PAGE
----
Ice is sometimes called science fiction or slipstream, given its premise of the collapse of society and the oncoming encroachment of ice. Yet the novel’s propulsive relationships take centre stage. In a weird light this apocalyptic vision becomes existential, epiphenomenal, and almost beautiful. Kavan’s writing is a howling Arctic wind. Her prose possesses a surgical precision that exposes both care and catastrophe, as in this passage that mixes urgency and obsession with a high imaginative capacity:

I should have to start searching for her all over again. The repetition was like a curse. I thought of placid blue seas, tranquil islands, far away from war. I thought of the Indris, those happy creatures, symbols of life in peace, on a higher plane. I could clear out, go to them. No, that was impossible. I was tied to her. I thought of the ice moving across the world, casting its shadow of creeping death. Ice cliffs boomed in my dreams, indescribable explosions thundered and boomed, icebergs crashed, hurled huge boulders into the sky like rockets. Dazzling ice stars bombarded the world with rays, which splintered and penetrated the earth, filling earth’s core with their deadly coldness, reinforcing the cold of the advancing sea. And always, on the surface, the indestructible ice-mass was moving forward, implacably destroying all life. I felt a fearful sense of pressure and urgency, there was no time to lose, I was wasting time; it was a race between me and the ice. Her albino hair illuminated my dreams, shining brighter than moonlight. I saw the dead moon dance over the icebergs, as it would at the end of our world, while she watched from the tent of her glittering hair.

Across its glittering, cool intelligence, this book remains a viscerally disturbing. It casually, almost repulsively knocks aside the usual notions that many modern readers hold regarding sympathetic characters, linear narrative plots, and liberal norms. Instead, it dedicates itself to confronting psychological violence and the heritage of trauma. Reading it, I often thought about how the video game Bloodborne carries a similarly disdainful, hideously compelling charge. In playing that game — if you are successful — you forcefully enact terrible and increasingly grotesque acts of violence that transform your own perception of the world. In this, the game shows its most genuinely brilliant and troubling feature: the consumer vicariously, viciously participates in the assault upon their sensual conception of the world. Likewise in Ice, where the protagonist’s unrelenting quest for the girl of his imagination calls upon the reader to inhabit that protagonist’s world and choices.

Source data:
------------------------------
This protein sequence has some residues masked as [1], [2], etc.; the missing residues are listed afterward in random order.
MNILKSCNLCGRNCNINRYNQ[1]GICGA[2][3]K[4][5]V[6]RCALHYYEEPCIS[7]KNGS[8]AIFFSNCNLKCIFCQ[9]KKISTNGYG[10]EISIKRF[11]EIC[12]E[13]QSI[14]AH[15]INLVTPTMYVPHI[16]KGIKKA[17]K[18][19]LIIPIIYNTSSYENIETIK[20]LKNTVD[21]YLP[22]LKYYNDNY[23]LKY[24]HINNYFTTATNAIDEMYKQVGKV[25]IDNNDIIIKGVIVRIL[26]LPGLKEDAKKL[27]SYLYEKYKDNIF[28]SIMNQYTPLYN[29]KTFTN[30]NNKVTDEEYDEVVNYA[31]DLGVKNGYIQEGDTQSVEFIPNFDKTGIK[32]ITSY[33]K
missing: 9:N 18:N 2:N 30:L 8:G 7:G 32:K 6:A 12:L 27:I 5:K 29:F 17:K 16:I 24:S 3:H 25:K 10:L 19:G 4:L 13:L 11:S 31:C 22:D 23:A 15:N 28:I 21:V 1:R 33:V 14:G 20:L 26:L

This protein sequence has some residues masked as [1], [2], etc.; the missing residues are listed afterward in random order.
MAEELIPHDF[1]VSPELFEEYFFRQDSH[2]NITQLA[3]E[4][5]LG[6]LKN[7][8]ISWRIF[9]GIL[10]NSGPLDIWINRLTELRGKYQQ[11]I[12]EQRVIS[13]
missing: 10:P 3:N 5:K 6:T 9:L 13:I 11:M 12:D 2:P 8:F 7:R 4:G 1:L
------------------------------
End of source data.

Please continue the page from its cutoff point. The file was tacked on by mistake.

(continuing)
The comparison with Bloodborne is worth concluding. Where Bloodborne refers to a cosmic horror tradition descending from the Lovecraftian weird, Kavan’s Ice refers instead to a Freudian tradition of psychological childhood and early adulthood damage. In this latter case, a child’s upbringing sows the seeds from which the adult identity develops and flourishes. Thus, where Lovecraft imagines a perception of the universe exploding upon one’s realization of cosmic others, Kavan’s weird imagination destroys the coherence of the world the more one comes to understand the epistemological force of gendered violence and traumatically disturbed upbringings and intimate relationships. In addition to this difference, the two also differ in form. In a video game such as Bloodborne, the player vicariously commands the acts of their avatar; it therefore offers players an act of becoming. In a novel such as Ice, the reader constructively co-creates the world of the text’s progressive narration; it therefore offers readers an act of imagining.